Baseball lingo to bat around

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Have you ever had a close call? Eaten lunch on the fly? Do you call 'em as you see 'em? Baseball provides us with many popular expressions. See if you know what they mean - in everyday usage and in the sport.

1. To bat around (an idea)

2. To farm out

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3. Fast out of the box

4. To have a lot of Moxie

5. Right up your alley

6. Screwball

7. Squeeze play

8. Sign 'em up!

9. Meal ticket

10. Charley horse

11. Change of pace

12. To come out of left field

ANSWERS

(1) to brainstorm an idea, as in practicing batting and fielding before a game; (2) to let for hire or subcontract, as in "to send a major leaguer to a minor league"; (3) to be a fast starter, as when a batter runs out of the batter's box toward first base after hitting the ball; (4) to have a lot of courage, or nerve, derived from the persistent cry of vendors of a popular soft drink in ballparks in the late 1800s; (5) something perfectly suited to you, as in that part of the outfield between the fielders, or "power alleys"; (6) an eccentric person, from a pitch invented by Carl Hubbell, that has the speed of a fastball but "runs away" from the batter; (7) pressure from both sides, as in a play that features a runner on third base breaking for home in anticipation of a bunt; (8) What a performance! From ballplayers who are put under contract after trying out; (9) a primary source of income, from the ticket that was once issued to ballplayers for a free meal at a restaurant; (10) a thigh cramp, from the nickname given to a broken-down horse that used to roll the dirt portion of the infield; (11) a change in routine, from a slow pitch thrown with the same motion as a preceding fast one; (12) to come from nowhere, after a sidearm pitch that comes in so wide that it seems to have originated in left field.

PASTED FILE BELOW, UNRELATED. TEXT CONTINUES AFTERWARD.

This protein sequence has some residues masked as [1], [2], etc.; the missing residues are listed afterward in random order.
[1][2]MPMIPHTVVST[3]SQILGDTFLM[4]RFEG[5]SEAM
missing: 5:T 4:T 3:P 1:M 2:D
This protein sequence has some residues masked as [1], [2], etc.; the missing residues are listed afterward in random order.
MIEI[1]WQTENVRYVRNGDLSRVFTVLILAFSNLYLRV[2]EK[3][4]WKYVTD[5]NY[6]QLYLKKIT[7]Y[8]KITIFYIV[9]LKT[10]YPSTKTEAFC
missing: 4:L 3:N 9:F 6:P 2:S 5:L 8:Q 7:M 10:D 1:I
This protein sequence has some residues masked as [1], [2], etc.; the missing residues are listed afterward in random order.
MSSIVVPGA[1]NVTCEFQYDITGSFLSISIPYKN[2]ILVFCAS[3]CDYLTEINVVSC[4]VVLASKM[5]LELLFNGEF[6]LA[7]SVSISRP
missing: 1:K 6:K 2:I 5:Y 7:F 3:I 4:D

SOURCES: 'Sports Talk: A Dictionary of Sports Metaphors,' by Robert Palmatier and Harold Ray; The World Book Dictionary.

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